Rashaka Lucas has been learning about aspects of wellness across the lifespan, in his connections with his host family and with senior citizens in a water aerobics class he leads.
In his relatively short time at Bethel, senior Rashaka Lucas—who’s known for his smile—has found himself bridging several generations.
Shaka, as his friends call him, came to Bethel as a junior from Mendocino (California) College to play football and earn a degree in health and physical education. One of the first new relationships he built was with the family of Jonathan ’96 and Dianna ’98 Funk and their three children, of Hesston, who “adopted” Shaka as part of Bethel’s Host Family Program.
Jonathan, vice president of human resources and marketing for Bluestem Communities, parent company for Kidron-Bethel Village in North Newton, was the one who got Shaka integrated into life at Kidron-Bethel as a way to help build his resume and expand his options once he finishes college.
“Jonathan has been giving me great advice and mentoring me since I met him,” Shaka says. “He encouraged me to add an emphasis in marketing [to the H&PE degree].”
“I was looking at what could complement that degree,” Jonathan says. “This past summer, Shaka worked half-time with Tony Helfrich at the Wellness Center and half-time with the grounds crew. I also helped with an internship in marketing, under Lindsey Thiessen [Bluestem’s marketing director].”
Within that internship, Shaka did a lot of shadowing, attending events and helping with some of them, such as the fundraising golf tournament, and seeing all the entities that fall under the Bluestem umbrella. “I went to a lot of meetings,” he says, and Jonathan points out, “He’s been building a lot of contacts in the community.”
The connection to Kidron-Bethel also put Shaka into a new area of wellness and physical activity—the Wellness Center’s arthritis class in water aerobics. In the group of about seven women who come to the class two to three days a week are several who have been doing it for longer than Shaka’s been alive.
Up until this summer, the class teacher for the past decade was Lucy Pritchett, a Kidron-Bethel resident in her 90s who has been at the facility about 13 years. She came from Cottonwood Falls, where she used to give swimming lessons to kids through the Red Cross.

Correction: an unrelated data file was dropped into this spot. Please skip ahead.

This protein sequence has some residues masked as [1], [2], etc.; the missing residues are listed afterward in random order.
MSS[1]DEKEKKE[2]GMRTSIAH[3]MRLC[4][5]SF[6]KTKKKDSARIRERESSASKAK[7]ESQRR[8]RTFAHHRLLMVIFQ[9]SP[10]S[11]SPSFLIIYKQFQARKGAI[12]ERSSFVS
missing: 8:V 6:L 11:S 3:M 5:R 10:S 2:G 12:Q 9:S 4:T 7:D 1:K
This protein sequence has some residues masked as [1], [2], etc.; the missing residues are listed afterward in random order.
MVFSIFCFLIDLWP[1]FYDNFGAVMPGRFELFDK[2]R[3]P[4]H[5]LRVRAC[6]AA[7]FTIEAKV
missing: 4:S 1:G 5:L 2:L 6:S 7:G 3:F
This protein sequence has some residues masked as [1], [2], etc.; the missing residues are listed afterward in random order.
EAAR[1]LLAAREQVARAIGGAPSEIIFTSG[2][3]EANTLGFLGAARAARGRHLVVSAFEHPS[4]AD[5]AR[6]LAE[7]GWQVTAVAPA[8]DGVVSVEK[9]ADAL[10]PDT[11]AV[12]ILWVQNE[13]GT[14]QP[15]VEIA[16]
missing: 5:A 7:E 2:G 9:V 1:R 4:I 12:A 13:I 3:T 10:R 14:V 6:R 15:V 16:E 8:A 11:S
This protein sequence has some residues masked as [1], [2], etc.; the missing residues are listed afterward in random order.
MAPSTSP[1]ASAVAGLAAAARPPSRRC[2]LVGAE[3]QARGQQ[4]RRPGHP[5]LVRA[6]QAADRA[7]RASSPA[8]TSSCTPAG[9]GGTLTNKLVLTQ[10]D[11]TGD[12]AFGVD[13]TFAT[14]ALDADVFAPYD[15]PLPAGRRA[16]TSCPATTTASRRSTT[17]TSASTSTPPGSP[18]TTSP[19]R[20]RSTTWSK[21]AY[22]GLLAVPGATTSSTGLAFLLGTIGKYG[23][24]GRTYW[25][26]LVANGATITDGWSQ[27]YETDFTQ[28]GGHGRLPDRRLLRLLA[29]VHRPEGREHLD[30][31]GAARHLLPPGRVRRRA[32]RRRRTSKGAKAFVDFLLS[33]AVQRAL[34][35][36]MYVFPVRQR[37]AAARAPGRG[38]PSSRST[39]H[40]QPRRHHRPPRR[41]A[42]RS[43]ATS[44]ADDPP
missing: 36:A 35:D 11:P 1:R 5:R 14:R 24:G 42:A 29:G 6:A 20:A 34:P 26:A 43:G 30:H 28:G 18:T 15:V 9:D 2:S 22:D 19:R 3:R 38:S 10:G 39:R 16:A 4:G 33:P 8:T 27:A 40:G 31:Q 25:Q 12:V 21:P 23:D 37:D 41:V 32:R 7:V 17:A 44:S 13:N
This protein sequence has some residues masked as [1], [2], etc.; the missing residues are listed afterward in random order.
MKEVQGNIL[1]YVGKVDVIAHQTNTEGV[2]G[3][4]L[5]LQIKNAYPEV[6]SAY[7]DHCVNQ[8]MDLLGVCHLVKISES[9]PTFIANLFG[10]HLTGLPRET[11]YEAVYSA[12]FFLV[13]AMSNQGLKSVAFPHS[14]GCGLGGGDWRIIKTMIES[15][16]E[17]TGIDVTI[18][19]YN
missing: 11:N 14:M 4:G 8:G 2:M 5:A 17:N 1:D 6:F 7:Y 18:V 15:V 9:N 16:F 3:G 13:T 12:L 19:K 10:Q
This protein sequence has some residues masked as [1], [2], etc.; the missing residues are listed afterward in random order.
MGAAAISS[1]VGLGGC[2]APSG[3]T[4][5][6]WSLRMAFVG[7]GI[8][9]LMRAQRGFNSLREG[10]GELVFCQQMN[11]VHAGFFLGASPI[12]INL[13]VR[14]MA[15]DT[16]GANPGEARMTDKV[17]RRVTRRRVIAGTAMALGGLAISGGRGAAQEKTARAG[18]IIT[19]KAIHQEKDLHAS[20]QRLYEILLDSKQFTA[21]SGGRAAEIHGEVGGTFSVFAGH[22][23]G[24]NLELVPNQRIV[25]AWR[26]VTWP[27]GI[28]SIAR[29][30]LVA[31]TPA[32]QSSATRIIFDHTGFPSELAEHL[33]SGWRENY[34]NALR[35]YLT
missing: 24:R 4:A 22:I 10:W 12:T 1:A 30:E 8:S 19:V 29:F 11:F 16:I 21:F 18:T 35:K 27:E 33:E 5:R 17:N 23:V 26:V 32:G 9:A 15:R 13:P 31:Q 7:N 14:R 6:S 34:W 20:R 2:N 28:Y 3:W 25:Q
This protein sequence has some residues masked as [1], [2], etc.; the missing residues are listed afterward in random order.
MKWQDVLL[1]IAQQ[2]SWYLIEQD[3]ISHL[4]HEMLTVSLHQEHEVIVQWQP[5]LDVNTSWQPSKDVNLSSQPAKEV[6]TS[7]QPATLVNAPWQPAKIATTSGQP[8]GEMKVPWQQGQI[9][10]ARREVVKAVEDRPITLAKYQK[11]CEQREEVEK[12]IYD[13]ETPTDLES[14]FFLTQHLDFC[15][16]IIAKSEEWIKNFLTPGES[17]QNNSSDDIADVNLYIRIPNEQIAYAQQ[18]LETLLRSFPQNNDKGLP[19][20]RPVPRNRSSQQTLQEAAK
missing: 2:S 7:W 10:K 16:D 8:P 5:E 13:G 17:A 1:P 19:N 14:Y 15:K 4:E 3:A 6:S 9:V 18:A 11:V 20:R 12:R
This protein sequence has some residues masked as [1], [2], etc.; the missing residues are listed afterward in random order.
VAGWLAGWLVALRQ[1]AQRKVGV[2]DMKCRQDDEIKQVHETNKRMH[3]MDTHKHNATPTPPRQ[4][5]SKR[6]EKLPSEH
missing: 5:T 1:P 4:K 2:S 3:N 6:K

“About 10 years ago, my friend’s son who taught the water aerobics class got sick and they couldn’t find another teacher,” Lucy says. “So I volunteered. Then this summer my kids told me: ‘Mother, it’s time to retire.’”
Tony Helfrich, Wellness Center director, convinced Shaka to give it a try, even though water activities aren’t his area of expertise, and he was about as different from his “students” as he could be.
“I trained Shaka, and he caught on real fast,” Lucy says. “I showed him what I did, he followed me around, and it didn’t take him long to catch on.”
“I have learned a lot from working with older people,” Shaka says. “I’ve been inspired to do my senior seminar on lifetime wellness and on the benefits of wellness as you get older.” These go beyond the physical, he says— the social aspects are just as important.
“I’ve learned from them to keep pushing,” he continues. “Many of them have joint replacements, but they keep working at it. They’re very positive. They accepted me as their teacher with open arms. They said I had ‘the knack,’ and it’s helped me become more confident.”
“He has a nice, loud voice that carries well,” says Bonnie Krehbiel ’69 of North Newton, who’s been doing arthritis aerobics for 25 years. “We don’t have any trouble hearing him over our chatter.”
“He has a great sense of humor,” says Frankie Huxman, Newton, and Lucy adds, “He pretends not to listen to us [talk] but you know he does—you can see the grin on his face.”
“It’s great to have someone from the younger generation [leading us],” says Frankie, “with that young football energy.”
“I see it as a way to connect different generations and different cultures,” says Denise Krase, administrative assistant in the academic affairs office. “I’ve formed friendships with different students from different places, and it’s important to me that they find other connections in the community, too.
“When Shaka came by this summer to tell me what he was doing [with the water aerobics class], he had the sweetest grin. And when I said, ‘That’s such a cool story,’ he just lit up. It really touched me that he’s been able to span all these areas.”
“As a host family, we enjoy having him around,” says Jonathan. “This has been our first experience in the program.
“Our son is a freshman in high school and we were looking for someone who could be a mentor for him in sports, and show him, this is what it’s like to be a student at Bethel.
“When Shaka says things to them about wellness, the kids pay attention to him when they wouldn’t to their parents. As much as we’re helping him, he’s helping us.”